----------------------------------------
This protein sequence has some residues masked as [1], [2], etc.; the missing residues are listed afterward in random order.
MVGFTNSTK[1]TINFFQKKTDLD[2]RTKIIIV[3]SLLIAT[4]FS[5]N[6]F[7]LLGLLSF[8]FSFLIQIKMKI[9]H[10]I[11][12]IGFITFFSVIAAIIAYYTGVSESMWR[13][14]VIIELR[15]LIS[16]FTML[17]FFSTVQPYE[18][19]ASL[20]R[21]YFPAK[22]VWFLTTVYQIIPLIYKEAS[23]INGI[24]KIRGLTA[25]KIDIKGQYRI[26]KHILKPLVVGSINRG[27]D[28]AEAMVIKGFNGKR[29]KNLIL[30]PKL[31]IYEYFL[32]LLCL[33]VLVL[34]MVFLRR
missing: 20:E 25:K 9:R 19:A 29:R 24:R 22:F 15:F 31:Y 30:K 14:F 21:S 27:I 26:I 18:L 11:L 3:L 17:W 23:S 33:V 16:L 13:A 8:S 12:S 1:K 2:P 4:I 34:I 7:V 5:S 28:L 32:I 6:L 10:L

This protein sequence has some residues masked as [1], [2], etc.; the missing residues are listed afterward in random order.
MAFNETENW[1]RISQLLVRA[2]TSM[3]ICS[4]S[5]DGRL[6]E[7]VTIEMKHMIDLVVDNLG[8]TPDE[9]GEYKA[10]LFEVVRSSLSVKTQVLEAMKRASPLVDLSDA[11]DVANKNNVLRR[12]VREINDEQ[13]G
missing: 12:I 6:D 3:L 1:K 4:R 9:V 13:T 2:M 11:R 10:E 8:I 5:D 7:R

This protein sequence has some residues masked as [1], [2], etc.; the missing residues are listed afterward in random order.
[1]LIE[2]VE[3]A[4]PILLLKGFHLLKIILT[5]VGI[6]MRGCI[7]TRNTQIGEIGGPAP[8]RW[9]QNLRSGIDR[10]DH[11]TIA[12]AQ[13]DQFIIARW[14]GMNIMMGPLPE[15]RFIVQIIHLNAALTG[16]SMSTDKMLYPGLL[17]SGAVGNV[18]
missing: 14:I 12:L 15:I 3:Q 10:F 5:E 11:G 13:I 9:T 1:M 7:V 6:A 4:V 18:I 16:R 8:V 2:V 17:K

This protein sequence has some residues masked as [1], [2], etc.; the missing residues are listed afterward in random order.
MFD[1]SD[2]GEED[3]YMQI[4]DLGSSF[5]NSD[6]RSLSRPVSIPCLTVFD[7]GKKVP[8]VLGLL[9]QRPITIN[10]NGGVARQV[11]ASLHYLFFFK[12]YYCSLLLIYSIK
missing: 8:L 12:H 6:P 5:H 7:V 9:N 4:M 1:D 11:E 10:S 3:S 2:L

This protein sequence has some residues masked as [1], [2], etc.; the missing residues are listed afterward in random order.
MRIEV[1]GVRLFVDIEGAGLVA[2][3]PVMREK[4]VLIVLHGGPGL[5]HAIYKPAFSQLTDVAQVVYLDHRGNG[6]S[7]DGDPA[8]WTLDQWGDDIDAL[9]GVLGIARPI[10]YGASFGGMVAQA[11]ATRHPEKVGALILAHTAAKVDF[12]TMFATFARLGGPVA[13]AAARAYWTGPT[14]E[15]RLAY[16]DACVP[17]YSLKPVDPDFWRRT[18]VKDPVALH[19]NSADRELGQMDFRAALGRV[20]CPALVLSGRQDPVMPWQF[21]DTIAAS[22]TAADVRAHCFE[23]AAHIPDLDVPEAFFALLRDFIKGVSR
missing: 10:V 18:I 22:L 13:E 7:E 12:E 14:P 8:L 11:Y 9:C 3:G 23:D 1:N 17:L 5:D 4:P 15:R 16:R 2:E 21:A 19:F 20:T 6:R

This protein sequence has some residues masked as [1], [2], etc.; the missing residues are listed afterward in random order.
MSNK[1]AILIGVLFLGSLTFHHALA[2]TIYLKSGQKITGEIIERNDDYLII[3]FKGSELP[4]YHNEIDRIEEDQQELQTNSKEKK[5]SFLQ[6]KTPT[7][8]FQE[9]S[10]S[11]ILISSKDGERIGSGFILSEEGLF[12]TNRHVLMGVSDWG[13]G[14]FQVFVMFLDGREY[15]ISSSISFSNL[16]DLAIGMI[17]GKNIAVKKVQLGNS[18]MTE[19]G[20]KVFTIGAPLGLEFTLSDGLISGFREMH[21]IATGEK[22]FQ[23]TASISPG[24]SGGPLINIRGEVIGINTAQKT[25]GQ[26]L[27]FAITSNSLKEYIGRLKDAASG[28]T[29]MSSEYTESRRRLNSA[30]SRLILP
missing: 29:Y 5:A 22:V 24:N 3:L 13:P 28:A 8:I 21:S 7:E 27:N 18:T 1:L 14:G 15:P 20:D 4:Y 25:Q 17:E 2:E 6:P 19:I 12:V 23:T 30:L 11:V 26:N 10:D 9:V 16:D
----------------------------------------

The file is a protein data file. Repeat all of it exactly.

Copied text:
This protein sequence has some residues masked as [1], [2], etc.; the missing residues are listed afterward in random order.
MVGFTNSTK[1]TINFFQKKTDLD[2]RTKIIIV[3]SLLIAT[4]FS[5]N[6]F[7]LLGLLSF[8]FSFLIQIKMKI[9]H[10]I[11][12]IGFITFFSVIAAIIAYYTGVSESMWR[13][14]VIIELR[15]LIS[16]FTML[17]FFSTVQPYE[18][19]ASL[20]R[21]YFPAK[22]VWFLTTVYQIIPLIYKEAS[23]INGI[24]KIRGLTA[25]KIDIKGQYRI[26]KHILKPLVVGSINRG[27]D[28]AEAMVIKGFNGKR[29]KNLIL[30]PKL[31]IYEYFL[32]LLCL[33]VLVL[34]MVFLRR
missing: 20:E 25:K 9:R 19:A 29:R 24:R 22:F 15:F 31:Y 30:K 14:F 21:S 27:I 26:I 18:L 11:L 3:L 17:W 23:S 33:V 16:L 13:A 8:S 12:S 1:K 2:P 4:I 34:I 7:V 5:S 28:L 32:I 6:L 10:L

This protein sequence has some residues masked as [1], [2], etc.; the missing residues are listed afterward in random order.
MAFNETENW[1]RISQLLVRA[2]TSM[3]ICS[4]S[5]DGRL[6]E[7]VTIEMKHMIDLVVDNLG[8]TPDE[9]GEYKA[10]LFEVVRSSLSVKTQVLEAMKRASPLVDLSDA[11]DVANKNNVLRR[12]VREINDEQ[13]G
missing: 12:I 6:D 3:L 1:K 4:R 9:V 13:T 2:M 11:R 10:E 8:I 5:D 7:R

This protein sequence has some residues masked as [1], [2], etc.; the missing residues are listed afterward in random order.
[1]LIE[2]VE[3]A[4]PILLLKGFHLLKIILT[5]VGI[6]MRGCI[7]TRNTQIGEIGGPAP[8]RW[9]QNLRSGIDR[10]DH[11]TIA[12]AQ[13]DQFIIARW[14]GMNIMMGPLPE[15]RFIVQIIHLNAALTG[16]SMSTDKMLYPGLL[17]SGAVGNV[18]
missing: 14:I 12:L 15:I 3:Q 10:F 5:E 11:G 13:I 9:T 1:M 7:V 6:A 4:V 18:I 16:R 8:V 2:V 17:K

This protein sequence has some residues masked as [1], [2], etc.; the missing residues are listed afterward in random order.
MFD[1]SD[2]GEED[3]YMQI[4]DLGSSF[5]NSD[6]RSLSRPVSIPCLTVFD[7]GKKVP[8]VLGLL[9]QRPITIN[10]NGGVARQV[11]ASLHYLFFFK[12]YYCSLLLIYSIK
missing: 8:L 12:H 6:P 5:H 7:V 9:N 4:M 1:D 11:E 10:S 3:S 2:L

This protein sequence has some residues masked as [1], [2], etc.; the missing residues are listed afterward in random order.
MRIEV[1]GVRLFVDIEGAGLVA[2][3]PVMREK[4]VLIVLHGGPGL[5]HAIYKPAFSQLTDVAQVVYLDHRGNG[6]S[7]DGDPA[8]WTLDQWGDDIDAL[9]GVLGIARPI[10]YGASFGGMVAQA[11]ATRHPEKVGALILAHTAAKVDF[12]TMFATFARLGGPVA[13]AAARAYWTGPT[14]E[15]RLAY[16]DACVP[17]YSLKPVDPDFWRRT[18]VKDPVALH[19]NSADRELGQMDFRAALGRV[20]CPALVLSGRQDPVMPWQF[21]DTIAAS[22]TAADVRAHCFE[23]AAHIPDLDVPEAFFALLRDFIKGVSR
missing: 10:V 18:I 22:L 13:E 7:E 12:E 14:P 8:L 11:Y 9:C 3:G 23:D 1:N 17:L 5:D 4:P 15:R 16:R 2:E 21:A 19:F 20:T 6:R

This protein sequence has some residues masked as [1], [2], etc.; the missing residues are listed afterward in random order.
MSNK[1]AILIGVLFLGSLTFHHALA[2]TIYLKSGQKITGEIIERNDDYLII[3]FKGSELP[4]YHNEIDRIEEDQQELQTNSKEKK[5]SFLQ[6]KTPT[7][8]FQE[9]S[10]S[11]ILISSKDGERIGSGFILSEEGLF[12]TNRHVLMGVSDWG[13]G[14]FQVFVMFLDGREY[15]ISSSISFSNL[16]DLAIGMI[17]GKNIAVKKVQLGNS[18]MTE[19]G[20]KVFTIGAPLGLEFTLSDGLISGFREMH[21]IATGEK[22]FQ[23]TASISPG[24]SGGPLINIRGEVIGINTAQKT[25]GQ[26]L[27]FAITSNSLKEYIGRLKDAASG[28]T[29]MSSEYTESRRRLNSA[30]SRLILP
missing: 29:Y 5:A 22:V 24:N 3:L 13:P 28:A 8:I 21:S 7:E 27:N 18:T 1:L 14:G 15:P 20:D 4:Y 25:Q 17:E 2:E 6:P 19:I 12:V 23:T 30:L 11:V 26:N 10:D 9:V 16:D